One time, in Barcelona, I drink about five bottles of $1 red wine. Here's what happens:
Karen and I are looking for a place to live. I see an ad at the university.
I still have a copy so I'll quote verbatim:
Luxury rooms in share flat.
Free breakfasts and dinners.
Vinos and champagne.
Game room. Dancing room.
TV’s, telephones, heatings.
Maid server very morning.
English, Catalan, Spanish speaking.
Much Respect. 20.000 PTAS!!!
20.000 pesetas is shockingly cheap. Is this guy Javier fucking with me? Of course, he's fucking with me. But Karen and I have already spent a month looking for a flat. We're living in a room in a pensión. It's cold, our funds are disastrously low, and we're starting to hate each other.
So I call Javier.
That night, he shows up on the street outside the pensión. He’s standing perfectly still in the rain, smoking a cigarette, and staring at the pensión door. Smoke curls up, hovers over his face. The look is suggestive of menace. But clear the smoke, he’s no menace. In fact, he seems downright giddy, his eyes glued to the pensión door as if he were awaiting the emergence of The Utterly Fantastic.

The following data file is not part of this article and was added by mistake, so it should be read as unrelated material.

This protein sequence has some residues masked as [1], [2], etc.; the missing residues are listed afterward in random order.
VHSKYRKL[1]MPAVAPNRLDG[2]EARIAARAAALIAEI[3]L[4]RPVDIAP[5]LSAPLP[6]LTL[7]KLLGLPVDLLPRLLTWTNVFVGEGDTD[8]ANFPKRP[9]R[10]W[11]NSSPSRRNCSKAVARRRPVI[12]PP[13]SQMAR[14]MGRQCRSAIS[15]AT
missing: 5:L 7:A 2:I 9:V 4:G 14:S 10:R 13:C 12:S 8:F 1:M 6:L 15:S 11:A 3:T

Which, judging by what happens next, would be Karen.
We go down and meet him.
"Please," he says. "Please. I am very sorry."
He bows and breaks into a shrill giggle. It’s disturbing, highly infectious. I try not to laugh, but the giggle is so addictive. I bite my lip, take a good look at him. He’s Peruvian; no, he’s Moroccan; no, maybe, Egyptian. The giggling is obscene, but beyond this, there’s a certain inappropriateness in his gestures. The best I can say, he’s incredibly foreign. I imagine him wandering the streets, peddling Kleenex.
So I shake his hand.
Then he takes a look at Karen. The giggle hits a crescendo. It’s absurd. He puts his hand on his heart. He swoons.